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The Journal Gazette

September 22, 2016 1:00 AM

White House tolerates an atrocity in Syria

Washington Post Editorial

Even by the blood-drenched standards of Syria, the attack on a United Nations humanitarian relief convoy near Aleppo on Monday was horrific – and criminal.

Aid workers say trucks that carried desperately needed aid for the rebel-held side of the city, along with a warehouse, were repeatedly bombed, killing at least20 people.

Senior U.S. officials told reporters there were “strong indications” that the attack came from the air and that either Russian or Syrian planes were responsible.

Red Cross and U.N. officials rightly demanded an investigation and suggested the attack was a war crime. “There has been a flagrant violation of international humanitarian law,” said Peter Maurer, president of the International Committee of the Red Cross.

A logical U.S. response would have been to ask for an immediate meeting of the U.N. Security Council – like the one Russia demanded Saturday after the mistaken bombing of a Syrian army camp by planes from the U.S.-led coalition fighting the Islamic State.

There was no such summons. Instead, Secretary of State John Kerry declared that the cease-fire the attack had so gruesomely violated was “not dead” – and called for more talks with Russia.

“There was still an imperative” to pursue “the arrangement reached last week in Geneva between the United States and Russia,” read a State Department statement.

Kerry’s optimism was at odds with that of the Syrian and Russian governments: The former declared the cease-fire over, and the latter said its prospects were “very weak.”

His optimism also showed a shocking tolerance for atrocities committed by forces with which the United States is proposing to ally itself.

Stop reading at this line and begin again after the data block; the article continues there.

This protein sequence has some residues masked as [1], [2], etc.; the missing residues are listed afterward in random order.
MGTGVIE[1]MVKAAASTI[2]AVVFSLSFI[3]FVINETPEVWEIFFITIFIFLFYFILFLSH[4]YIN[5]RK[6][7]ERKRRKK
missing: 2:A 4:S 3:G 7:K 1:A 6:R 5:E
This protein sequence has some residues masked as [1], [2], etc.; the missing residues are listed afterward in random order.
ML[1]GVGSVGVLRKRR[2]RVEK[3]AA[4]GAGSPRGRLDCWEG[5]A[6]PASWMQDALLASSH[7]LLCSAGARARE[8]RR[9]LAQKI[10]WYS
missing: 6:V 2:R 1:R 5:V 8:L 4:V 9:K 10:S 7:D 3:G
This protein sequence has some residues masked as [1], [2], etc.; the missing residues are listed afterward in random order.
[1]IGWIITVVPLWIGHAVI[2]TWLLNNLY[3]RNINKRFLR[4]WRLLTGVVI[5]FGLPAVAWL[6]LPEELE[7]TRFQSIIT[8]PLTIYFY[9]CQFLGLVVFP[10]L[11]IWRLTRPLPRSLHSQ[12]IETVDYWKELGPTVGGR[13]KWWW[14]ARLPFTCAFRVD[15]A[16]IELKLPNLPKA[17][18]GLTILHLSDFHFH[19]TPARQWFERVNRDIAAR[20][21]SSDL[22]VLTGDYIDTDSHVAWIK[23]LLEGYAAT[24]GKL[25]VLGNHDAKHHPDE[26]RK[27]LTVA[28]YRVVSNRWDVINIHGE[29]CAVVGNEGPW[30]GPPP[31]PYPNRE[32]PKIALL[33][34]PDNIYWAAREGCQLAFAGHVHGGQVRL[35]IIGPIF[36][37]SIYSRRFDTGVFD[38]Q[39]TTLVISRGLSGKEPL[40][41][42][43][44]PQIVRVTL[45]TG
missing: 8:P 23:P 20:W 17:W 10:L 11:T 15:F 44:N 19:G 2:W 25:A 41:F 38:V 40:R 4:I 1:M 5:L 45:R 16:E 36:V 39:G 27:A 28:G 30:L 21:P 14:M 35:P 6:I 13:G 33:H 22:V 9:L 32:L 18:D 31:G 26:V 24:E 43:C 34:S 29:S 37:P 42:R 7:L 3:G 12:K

The Obama administration pledged that if the truce held for seven days and humanitarian supplies were delivered, it would join with Russia in launching airstrikes against Syrian rebel forces deemed to be “terrorists.”

It is hard to conceive of a more definitive trashing of the agreement than Monday’s attack.

When the convoy departed for Aleppo, “notification ... had been provided to all parties to the conflict, and the convoy was clearly marked as humanitarian,” said U.N. Emergency Relief Coordinator Stephen O’Brien.

Yet as the trucks were being unloaded, “the place turned into hell, and fighter jets were in the sky,” said the White Helmets civil defense group’s Aleppo director in a video.

Predictably, Russian and Syrian officials denied their planes were involved – just as they have brushed off the well-documented reports of their air attacks on hospitals, food stores and other civilian targets.

That only makes the offense – and the danger of the Kerry deal – greater. After all, the United States acknowledged the mistaken attack Saturday, which hit a military target. What will the State Department say when, after joining forces with Russia, there is another bombing of civilians or international aid workers for which Russia denies responsibility?

The administration’s evident willingness to overlook war crimes in its zeal to collaborate with Vladimir Putin was perhaps best explained by British Foreign Secretary Boris Johnson: The Kerry-Russia deal, he said, “is the only show in town.” That’s because President Barack Obama has refused to allow other options, such as a U.S.-defended safe zone for civilians or military action to ground the Syrian air force. With no other cards, Kerry is still pleading for cooperation from those who bombed the Red Cross.